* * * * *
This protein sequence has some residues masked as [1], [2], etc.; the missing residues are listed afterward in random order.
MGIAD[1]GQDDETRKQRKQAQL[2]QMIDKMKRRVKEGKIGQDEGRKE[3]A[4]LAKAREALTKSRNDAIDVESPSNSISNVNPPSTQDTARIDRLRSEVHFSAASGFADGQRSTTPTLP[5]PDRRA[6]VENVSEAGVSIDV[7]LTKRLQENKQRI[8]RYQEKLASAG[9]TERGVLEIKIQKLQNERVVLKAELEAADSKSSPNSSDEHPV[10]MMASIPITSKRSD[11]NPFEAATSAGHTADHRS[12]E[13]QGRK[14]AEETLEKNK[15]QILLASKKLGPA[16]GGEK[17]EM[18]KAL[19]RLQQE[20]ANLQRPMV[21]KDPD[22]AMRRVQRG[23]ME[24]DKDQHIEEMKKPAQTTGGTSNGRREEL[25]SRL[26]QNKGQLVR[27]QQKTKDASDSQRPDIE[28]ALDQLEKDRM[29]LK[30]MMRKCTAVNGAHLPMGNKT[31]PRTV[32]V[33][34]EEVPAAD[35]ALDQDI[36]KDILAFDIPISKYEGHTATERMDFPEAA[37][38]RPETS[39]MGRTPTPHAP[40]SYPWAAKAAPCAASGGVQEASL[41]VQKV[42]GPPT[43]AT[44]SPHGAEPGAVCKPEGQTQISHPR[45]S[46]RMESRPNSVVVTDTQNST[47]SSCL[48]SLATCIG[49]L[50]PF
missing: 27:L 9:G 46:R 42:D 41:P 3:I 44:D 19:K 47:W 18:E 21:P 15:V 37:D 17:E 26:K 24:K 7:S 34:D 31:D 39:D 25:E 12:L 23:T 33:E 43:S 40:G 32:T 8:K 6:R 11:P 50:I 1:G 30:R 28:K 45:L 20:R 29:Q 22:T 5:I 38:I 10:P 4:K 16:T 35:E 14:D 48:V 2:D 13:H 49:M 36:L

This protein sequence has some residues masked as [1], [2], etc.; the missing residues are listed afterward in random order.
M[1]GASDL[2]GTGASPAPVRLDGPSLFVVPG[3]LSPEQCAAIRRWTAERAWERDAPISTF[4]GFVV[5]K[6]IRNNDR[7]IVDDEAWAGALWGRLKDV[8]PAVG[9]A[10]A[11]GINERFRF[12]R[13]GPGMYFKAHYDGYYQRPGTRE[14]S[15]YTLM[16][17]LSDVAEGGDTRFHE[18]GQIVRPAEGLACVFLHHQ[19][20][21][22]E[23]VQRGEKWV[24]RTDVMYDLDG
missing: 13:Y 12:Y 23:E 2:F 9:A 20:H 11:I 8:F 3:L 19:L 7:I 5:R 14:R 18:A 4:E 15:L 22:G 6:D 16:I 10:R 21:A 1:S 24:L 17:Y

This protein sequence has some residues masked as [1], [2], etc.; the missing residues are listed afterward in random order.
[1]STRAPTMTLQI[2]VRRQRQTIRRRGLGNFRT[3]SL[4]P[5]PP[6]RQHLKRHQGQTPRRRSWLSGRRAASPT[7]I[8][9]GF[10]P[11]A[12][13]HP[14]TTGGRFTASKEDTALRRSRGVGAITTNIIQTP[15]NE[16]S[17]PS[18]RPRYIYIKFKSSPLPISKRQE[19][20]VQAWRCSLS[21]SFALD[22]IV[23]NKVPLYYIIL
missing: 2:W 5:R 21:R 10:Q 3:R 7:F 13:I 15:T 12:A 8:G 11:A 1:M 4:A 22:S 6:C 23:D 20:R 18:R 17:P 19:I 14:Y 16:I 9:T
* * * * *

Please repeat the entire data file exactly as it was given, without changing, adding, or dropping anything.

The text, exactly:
This protein sequence has some residues masked as [1], [2], etc.; the missing residues are listed afterward in random order.
MGIAD[1]GQDDETRKQRKQAQL[2]QMIDKMKRRVKEGKIGQDEGRKE[3]A[4]LAKAREALTKSRNDAIDVESPSNSISNVNPPSTQDTARIDRLRSEVHFSAASGFADGQRSTTPTLP[5]PDRRA[6]VENVSEAGVSIDV[7]LTKRLQENKQRI[8]RYQEKLASAG[9]TERGVLEIKIQKLQNERVVLKAELEAADSKSSPNSSDEHPV[10]MMASIPITSKRSD[11]NPFEAATSAGHTADHRS[12]E[13]QGRK[14]AEETLEKNK[15]QILLASKKLGPA[16]GGEK[17]EM[18]KAL[19]RLQQE[20]ANLQRPMV[21]KDPD[22]AMRRVQRG[23]ME[24]DKDQHIEEMKKPAQTTGGTSNGRREEL[25]SRL[26]QNKGQLVR[27]QQKTKDASDSQRPDIE[28]ALDQLEKDRM[29]LK[30]MMRKCTAVNGAHLPMGNKT[31]PRTV[32]V[33][34]EEVPAAD[35]ALDQDI[36]KDILAFDIPISKYEGHTATERMDFPEAA[37][38]RPETS[39]MGRTPTPHAP[40]SYPWAAKAAPCAASGGVQEASL[41]VQKV[42]GPPT[43]AT[44]SPHGAEPGAVCKPEGQTQISHPR[45]S[46]RMESRPNSVVVTDTQNST[47]SSCL[48]SLATCIG[49]L[50]PF
missing: 27:L 9:G 46:R 42:D 41:P 3:I 44:D 19:K 47:W 18:E 21:P 15:V 37:D 17:E 26:K 24:K 7:S 34:D 31:D 39:D 25:E 12:L 23:T 33:E 43:S 40:G 32:T 8:K 6:R 11:P 50:I 1:G 30:R 28:K 45:L 20:R 29:Q 22:T 5:I 38:I 10:P 4:K 16:T 35:E 14:D 48:V 2:D 13:H 49:M 36:L

This protein sequence has some residues masked as [1], [2], etc.; the missing residues are listed afterward in random order.
M[1]GASDL[2]GTGASPAPVRLDGPSLFVVPG[3]LSPEQCAAIRRWTAERAWERDAPISTF[4]GFVV[5]K[6]IRNNDR[7]IVDDEAWAGALWGRLKDV[8]PAVG[9]A[10]A[11]GINERFRF[12]R[13]GPGMYFKAHYDGYYQRPGTRE[14]S[15]YTLM[16][17]LSDVAEGGDTRFHE[18]GQIVRPAEGLACVFLHHQ[19][20][21][22]E[23]VQRGEKWV[24]RTDVMYDLDG
missing: 13:Y 12:Y 23:E 2:F 9:A 20:H 11:I 8:F 3:L 19:L 7:I 5:R 14:R 18:A 4:E 15:L 22:G 6:D 16:I 10:R 21:A 1:S 24:L 17:Y

This protein sequence has some residues masked as [1], [2], etc.; the missing residues are listed afterward in random order.
[1]STRAPTMTLQI[2]VRRQRQTIRRRGLGNFRT[3]SL[4]P[5]PP[6]RQHLKRHQGQTPRRRSWLSGRRAASPT[7]I[8][9]GF[10]P[11]A[12][13]HP[14]TTGGRFTASKEDTALRRSRGVGAITTNIIQTP[15]NE[16]S[17]PS[18]RPRYIYIKFKSSPLPISKRQE[19][20]VQAWRCSLS[21]SFALD[22]IV[23]NKVPLYYIIL
missing: 2:W 5:R 21:R 10:Q 3:R 7:F 13:I 15:T 12:A 8:G 11:A 1:M 4:A 22:S 6:C 23:D 20:R 18:R 17:P 19:I 14:Y 16:I 9:T